If you’re running a small business — even out of your home — you’re in good company: There has been steady growth in microbusinesses that operate beneath the threshold of $1 million in annual revenue — as well as a healthy rise in “solopreneurships.” The Small Business Administration reports that microbusinesses, which it defines as small businesses with one to nine employees, made up 75% of private-sector employers in 2016.1 Independent workers, including “gig” employees, make up some 41 million jobs and a third of the private workforce, according to 2017 research from MBO Partners.2

The allure of such businesses is obvious: Owners can focus on the niche that gives them a competitive edge and work on a schedule that fits their lifestyle. Yet starting a business, whether full time or part time, presents unique challenges. Many new entrepreneurs are not well-versed in business accounting, which can lead to unexpected cash crunches, poor vendor relationships or worse, such as costly tax errors. Plus, without an appropriate legal structure or process for separating business income and expenses from personal ones, owners may expose themselves to unnecessary liabilities.

Consider the experience of Katy Smith, who launched Stella Healthy Vending in Noblesville, Indiana, when she wanted to stay home after the birth of her first child. A former teacher, she carved out a niche market among local schools and leveraged her knowledge of the nutritional requirements established by the Healthy, Hunger-Free Kids Act of 2010. Since 2013, her company has deployed 26 vending machines in 15 locations across a 60-mile radius.

In a similar vein, Suzy Chang started Alfresco Booth (alfrescobooth.com), a mobile photo booth service, in Naperville, Illinois, in 2015. Chang’s mobile booths target corporate events and special occasion parties for those seeking photographic entertainment.  

While neither Smith nor Chang had launched a company before, each took the time to get advice from professionals and family members, who advised setting up as limited liability companies (LLCs) and opening business banking accounts distinct from their personal accounts. Smith and Chang also say they were careful to launch small and to grow by reinvesting profits into new equipment and marketing.

Uzma Kazmi, PNC senior vice president and business banking market manager, believes there are several reasons to establish a separate business entity with its own accounts.

The most important may be to offer an additional level of protection against liability, such as lawsuits, that could put your personal assets at risk. But having your business name on financial accounts and documents such as invoices also gives it legitimacy in the eyes of customers and suppliers.

Why You Should Create Financial Separation

For example, legal structures such as LLCs or subchapter S corporations (S corps) can create clear divisions while allowing owners to receive pass-through income from their profits. (Always consult a tax advisor or lawyer about which structure best meets your business’s needs.)

Maintaining separate financial records is imperative. Separate financial records will allow an owner to track business performance to make sure that customers pay on time and that expenses fuel — rather than eat away at — profit and growth. In addition, financial institutions and suppliers or vendors will want to see proper financial records before they will consider advancing credit to your business.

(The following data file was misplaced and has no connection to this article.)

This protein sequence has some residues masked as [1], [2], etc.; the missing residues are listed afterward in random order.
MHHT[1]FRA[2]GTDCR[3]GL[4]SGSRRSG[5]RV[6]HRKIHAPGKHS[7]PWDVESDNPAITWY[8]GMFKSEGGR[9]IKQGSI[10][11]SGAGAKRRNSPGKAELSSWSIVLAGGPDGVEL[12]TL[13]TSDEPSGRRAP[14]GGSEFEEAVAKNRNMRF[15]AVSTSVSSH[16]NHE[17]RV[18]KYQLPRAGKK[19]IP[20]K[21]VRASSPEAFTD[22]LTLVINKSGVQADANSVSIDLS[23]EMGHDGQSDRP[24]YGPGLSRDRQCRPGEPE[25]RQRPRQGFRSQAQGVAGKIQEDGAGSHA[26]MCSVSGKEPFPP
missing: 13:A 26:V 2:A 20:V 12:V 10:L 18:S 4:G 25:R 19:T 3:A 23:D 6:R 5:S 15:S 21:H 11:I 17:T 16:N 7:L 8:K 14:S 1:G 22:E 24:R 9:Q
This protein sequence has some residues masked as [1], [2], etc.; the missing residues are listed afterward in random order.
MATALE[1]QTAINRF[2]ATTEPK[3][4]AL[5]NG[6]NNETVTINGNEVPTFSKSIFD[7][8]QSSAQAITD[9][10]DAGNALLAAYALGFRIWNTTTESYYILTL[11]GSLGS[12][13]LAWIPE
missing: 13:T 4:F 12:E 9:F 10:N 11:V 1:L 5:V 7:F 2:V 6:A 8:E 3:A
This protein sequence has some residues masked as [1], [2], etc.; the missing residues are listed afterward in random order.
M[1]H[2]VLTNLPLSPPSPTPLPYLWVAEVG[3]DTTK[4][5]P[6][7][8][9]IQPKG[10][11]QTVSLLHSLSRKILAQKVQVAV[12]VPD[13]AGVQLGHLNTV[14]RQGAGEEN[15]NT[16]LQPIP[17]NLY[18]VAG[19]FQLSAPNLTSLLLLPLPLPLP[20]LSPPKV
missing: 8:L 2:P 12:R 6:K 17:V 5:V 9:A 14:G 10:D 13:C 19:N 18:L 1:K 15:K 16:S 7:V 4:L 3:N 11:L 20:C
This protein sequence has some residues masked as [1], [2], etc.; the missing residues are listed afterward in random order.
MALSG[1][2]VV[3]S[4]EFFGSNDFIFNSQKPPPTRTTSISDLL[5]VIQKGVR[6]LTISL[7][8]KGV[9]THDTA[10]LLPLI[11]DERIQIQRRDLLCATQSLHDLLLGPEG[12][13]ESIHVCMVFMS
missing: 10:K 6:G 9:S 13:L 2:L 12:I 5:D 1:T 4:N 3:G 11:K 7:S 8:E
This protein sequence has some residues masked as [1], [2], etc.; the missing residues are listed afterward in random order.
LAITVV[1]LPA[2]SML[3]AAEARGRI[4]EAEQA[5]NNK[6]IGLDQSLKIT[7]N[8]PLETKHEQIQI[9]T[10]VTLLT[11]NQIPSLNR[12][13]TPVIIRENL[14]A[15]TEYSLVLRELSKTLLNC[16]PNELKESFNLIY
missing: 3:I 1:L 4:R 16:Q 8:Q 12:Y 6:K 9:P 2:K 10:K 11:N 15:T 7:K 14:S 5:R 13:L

Ease of tax preparation is another reason to separate personal and business records. “A lot of sole proprietors have multiple sources of income, especially when they’re starting out,” Kazmi notes. “Mixing them can make tax time a nightmare.”

Establishing a business structure isn’t difficult or complicated, but it does require legwork. When Jaci Cox opened In His Time Books & Gifts in Crawfordsville, Indiana, in 2016, she immediately opened a business checking account and seeded her business with a personal loan.

Cox uses a popular accounting software program to manage her business account. She also creates spreadsheets to further segment her sales and compare performance across periods. “I’ve always been a stickler with numbers, even in my personal finances,” she says. “While I delegate other tasks, managing the financials is something I do myself.”

Five Steps for Startups

Here are the steps experts recommend when starting up a business entity

STEP 1: Plan for Growth

“I’m always amazed that people are willing to invest in a new venture without modeling out what the business might look like via a business plan,” says Kevin McQuillan, principal of The McQuillan Group (themcquillangroup.com), an accounting firm based in Pittsburgh.

What’s more, those who do create a business plan are often overly optimistic — particularly about underestimating overhead expenses. All ventures will have overhead, whether it’s a laptop, printer and home office space for consultants, or car maintenance and gasoline for taxi drivers.

“Understand that your cost structure will change with growth and that you’re likely to incur costs, such as inventory, equipment purchases, new hires and leases, before you see any resulting income,” McQuillan says. “Create a realistic business plan that projects six to 12 months outward, and make sure you have working capital to cover any shortfall.” Working capital, he explains, is cash on hand plus money you’re owed (accounts receivable) minus money you owe (accounts payable).

“Without adequate planning,” McQuillan notes, “when a company is on a growth trajectory, it can easily suffer a chronic cash shortfall.”

STEP 2: Make It Official